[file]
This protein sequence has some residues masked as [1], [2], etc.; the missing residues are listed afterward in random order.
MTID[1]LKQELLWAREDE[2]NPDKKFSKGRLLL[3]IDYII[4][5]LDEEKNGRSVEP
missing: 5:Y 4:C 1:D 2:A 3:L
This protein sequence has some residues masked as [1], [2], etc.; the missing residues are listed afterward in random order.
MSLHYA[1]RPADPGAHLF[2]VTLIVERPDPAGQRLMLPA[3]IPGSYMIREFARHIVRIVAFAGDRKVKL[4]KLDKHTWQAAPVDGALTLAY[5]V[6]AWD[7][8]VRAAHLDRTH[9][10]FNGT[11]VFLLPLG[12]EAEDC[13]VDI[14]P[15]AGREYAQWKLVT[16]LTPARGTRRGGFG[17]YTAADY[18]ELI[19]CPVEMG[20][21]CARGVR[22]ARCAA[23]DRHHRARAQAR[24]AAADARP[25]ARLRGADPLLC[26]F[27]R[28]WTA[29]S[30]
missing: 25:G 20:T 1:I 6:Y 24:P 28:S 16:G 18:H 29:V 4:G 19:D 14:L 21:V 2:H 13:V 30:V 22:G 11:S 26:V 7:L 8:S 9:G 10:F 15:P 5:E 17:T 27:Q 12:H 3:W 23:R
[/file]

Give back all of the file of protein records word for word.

This protein sequence has some residues masked as [1], [2], etc.; the missing residues are listed afterward in random order.
MTID[1]LKQELLWAREDE[2]NPDKKFSKGRLLL[3]IDYII[4][5]LDEEKNGRSVEP
missing: 5:Y 4:C 1:D 2:A 3:L
This protein sequence has some residues masked as [1], [2], etc.; the missing residues are listed afterward in random order.
MSLHYA[1]RPADPGAHLF[2]VTLIVERPDPAGQRLMLPA[3]IPGSYMIREFARHIVRIVAFAGDRKVKL[4]KLDKHTWQAAPVDGALTLAY[5]V[6]AWD[7][8]VRAAHLDRTH[9][10]FNGT[11]VFLLPLG[12]EAEDC[13]VDI[14]P[15]AGREYAQWKLVT[16]LTPARGTRRGGFG[17]YTAADY[18]ELI[19]CPVEMG[20][21]CARGVR[22]ARCAA[23]DRHHRARAQAR[24]AAADARP[25]ARLRGADPLLC[26]F[27]R[28]WTA[29]S[30]
missing: 25:G 20:T 1:I 6:Y 24:P 28:S 16:G 18:H 29:V 4:G 19:D 14:L 21:V 2:H 13:V 30:V 22:G 11:S 26:V 7:L 8:S 9:G 10:F 15:P 5:E 17:T 27:Q 12:H 3:W 23:R